"I don't really consider myself a slam poet," Imani says. "I'm a poet, but slam is not where my heart is. For me, poetry is a form of self-expression. Everything I write has a message, which I use to influence people. Slam is just another medium to do that." Of course, it also has the name, and some of the spirit, of in-your-face basketball, which we had previously thought to be far from poetry. "I do have a problem with the competitive edge in the slam scene," Imani says in response to this paradox.
Though she considers herself an artist first (besides her poetry, she makes paintings), Imani has a day job, and it's certainly not about competitive edge: She is a professional childbirth assistant. She has some personal experience in this field from the other side of the table, having given birth to four children (and by the age of 28!). Her most recent child, a daughter, was born just three days after Imani took first place in the final round of competition for the St. Louis team that will attend the national slam. "Her name is Selah," says the mother of the newborn, "a Hebrew word of power and intent, like 'amen.' So she's sort of spoken-word manifested."
Imani's presence on the slam scene is not entirely about power and intent and self-expression, though, which makes for a good story. "I heard there was a $100 prize for a poetry reading," she remembers of her first slam, last year at Afrocentric Books. "I needed to pay my electric bill, so I entered. And I won! Since then, it has become a side job. When I need to pay a bill, I enter a poetry slam, and so far, I have won every time." If this sounds like a degradation of the art of poetry, then you don't know enough poets. Eric Pankey, a former St. Louis resident with eminently sound academic credentials (he directed the writers' program at Washington University), loved to talk about publishing in The New Yorker and buying a fridge with a single poem.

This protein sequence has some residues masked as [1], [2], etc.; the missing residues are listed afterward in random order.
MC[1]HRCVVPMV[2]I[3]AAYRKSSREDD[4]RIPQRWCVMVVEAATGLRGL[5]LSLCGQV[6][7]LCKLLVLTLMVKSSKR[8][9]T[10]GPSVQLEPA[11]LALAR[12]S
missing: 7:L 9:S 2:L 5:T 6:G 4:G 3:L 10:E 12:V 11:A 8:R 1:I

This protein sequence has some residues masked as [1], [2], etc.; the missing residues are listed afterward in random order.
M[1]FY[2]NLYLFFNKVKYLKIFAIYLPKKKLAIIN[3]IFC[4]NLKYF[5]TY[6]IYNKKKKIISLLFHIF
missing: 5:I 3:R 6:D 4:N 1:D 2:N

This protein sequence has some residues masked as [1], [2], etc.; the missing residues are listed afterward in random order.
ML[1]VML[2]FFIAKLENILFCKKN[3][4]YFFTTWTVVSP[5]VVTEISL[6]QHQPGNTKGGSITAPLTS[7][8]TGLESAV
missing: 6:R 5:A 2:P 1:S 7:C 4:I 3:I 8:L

Pankey is the sort of contemporary poet who could be posited as the antithesis of the slam scene -- the old-school guy who writes and revises, producing verse that is textured with literary allusion, as if made to be footnoted, the sort of poet who "gives readings" that consist of standing at a lectern and reading from a written text. If there is any performing on the part of the poet, it's in attempting to act interested in the yawner questions posed by the audience in the obligatory Q&A that follows the reading.
Slam came along to demolish that, or at least scare it shitless, but Imani's example makes it clear that not all slam poets are chest-thumping, scatological, improvising attention-seekers. She writes her poems, as in down-on-paper-first, a process she deliberates over so intently that by the time a piece is finished, it is already committed to memory. "There is no long memorization process for me," she says blithely.
As an outgrowth of her slamming, though, she has experimented a bit with what she calls "freestyling," improvising at the microphone. And now, as a member of a bona fide slam team that will compete in a national contest with rounds of competition devoted to group performance, she has been called on to participate in her first collective composition.
The group-composition aspect of slam poetry might be new to Imani -- and to many poetry lovers when they first see a slam. People who are not rap fans are not much accustomed to seeing poets trading lines onstage the way jamming musicians do. But, in fact, collective improvisation in poetry predates the slam scene by a few centuries at least. Haiku, a poetry form familiar to most readers, has its roots in renga, or "linked verse," a centuries-old Japanese group-composition genre that could be thought of as samurai jazz poetry.
The typical renga was drenched with imagery of the seasons, cherry blossoms and that sort of thing -- a far cry from "I Got Yo Bitch," the first group composition in which Imani has a voice. The initial phrase that set the concept and mood (in renga, that would be the haiku) was established by St. Louis team member Dee Shante. "She came up with the framework," Imani says, "and then we all built on it, writing from our own experiences. We used all these different vibes and tried to come up with something good." Asked to summarize the piece, she becomes uncharacteristically tongue-tied and then finally says, "Come on out and check it out."